Quality of life for older people in care homes is called unacceptable
A report has said that too many older people living in care homes in Wales have an ‘unacceptable quality of life’.
Research published by the Older People’s Commissioner for Wales has found that older people in some care homes became institutionalised and lost control over their own lives, reports Inside Housing.
The report found that ‘some of the most basic health care needs of older people living in care homes are not properly recognised or responded to’ and that there was a lack of specialist support for older people and a lack of recognition of emotional neglect.
The ‘vital importance’ of care work is not sufficiently recognised and there is ‘insufficient investment’ in the sector, the report states. It also warns that ‘a current lack of planning means the needs of older people in care homes will not be met in the future.’
Sarah Rochira, older people Commissioner for Wales, said: “While my review found excellent examples of truly person-centred care, enabling and empowering care that delivers the very best outcomes for older people, there are significant variations across Wales that result in too many older people living in care homes having an unacceptable quality of life. My review report therefore sets out for all of the bodies subject to my review requirements for action to deliver the change required within our care homes and ensure that quality of life sits at the heart of the delivery of residential and nursing care across Wales.”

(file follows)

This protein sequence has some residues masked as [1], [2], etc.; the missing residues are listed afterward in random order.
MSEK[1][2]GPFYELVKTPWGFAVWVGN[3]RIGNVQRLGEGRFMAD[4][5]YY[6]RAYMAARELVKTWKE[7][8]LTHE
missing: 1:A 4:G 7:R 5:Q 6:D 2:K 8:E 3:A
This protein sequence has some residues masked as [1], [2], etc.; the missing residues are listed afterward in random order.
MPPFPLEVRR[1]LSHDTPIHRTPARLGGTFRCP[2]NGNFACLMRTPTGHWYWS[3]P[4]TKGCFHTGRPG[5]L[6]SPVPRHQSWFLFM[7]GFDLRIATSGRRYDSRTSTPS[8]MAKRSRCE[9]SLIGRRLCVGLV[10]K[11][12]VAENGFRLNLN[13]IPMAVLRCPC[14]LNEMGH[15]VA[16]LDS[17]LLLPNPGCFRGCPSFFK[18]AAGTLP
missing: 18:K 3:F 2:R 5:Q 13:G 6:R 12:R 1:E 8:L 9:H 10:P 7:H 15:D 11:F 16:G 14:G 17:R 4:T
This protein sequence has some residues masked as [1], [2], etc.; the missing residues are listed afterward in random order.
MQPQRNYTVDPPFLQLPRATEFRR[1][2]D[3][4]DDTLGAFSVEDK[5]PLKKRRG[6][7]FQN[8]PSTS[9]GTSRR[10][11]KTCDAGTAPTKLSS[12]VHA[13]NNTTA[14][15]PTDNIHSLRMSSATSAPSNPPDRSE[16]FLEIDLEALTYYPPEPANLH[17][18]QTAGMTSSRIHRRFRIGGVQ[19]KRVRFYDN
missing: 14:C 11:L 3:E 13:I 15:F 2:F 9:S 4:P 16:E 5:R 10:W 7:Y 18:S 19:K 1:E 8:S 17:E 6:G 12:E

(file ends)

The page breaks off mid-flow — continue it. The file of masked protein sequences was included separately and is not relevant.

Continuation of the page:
Introduction The National Statement of Expectations for Supported Housing (NSE) was finally published on 20 October 2020, five years after the 2015 Comprehensive Spending Review suggested regulatory and oversight changes were needed, although in 2018 the government >>>
Responding to the DWP Consultation: Housing Benefit Reform - Supported Housing
"It was well-run, in a good location, and very useful. I've only one suggestion; as the session went on it would perhaps have been useful for bullet points of general agreement about what should be in the sector response to be displayed and added to as the session went on, maybe on a flip chart. Regarding your response paper, I particularly like the answer you give to question 9. In fact the general: "if it ain't broke don't fix it" response could be pushed harder."
M.P. - Adref Ltd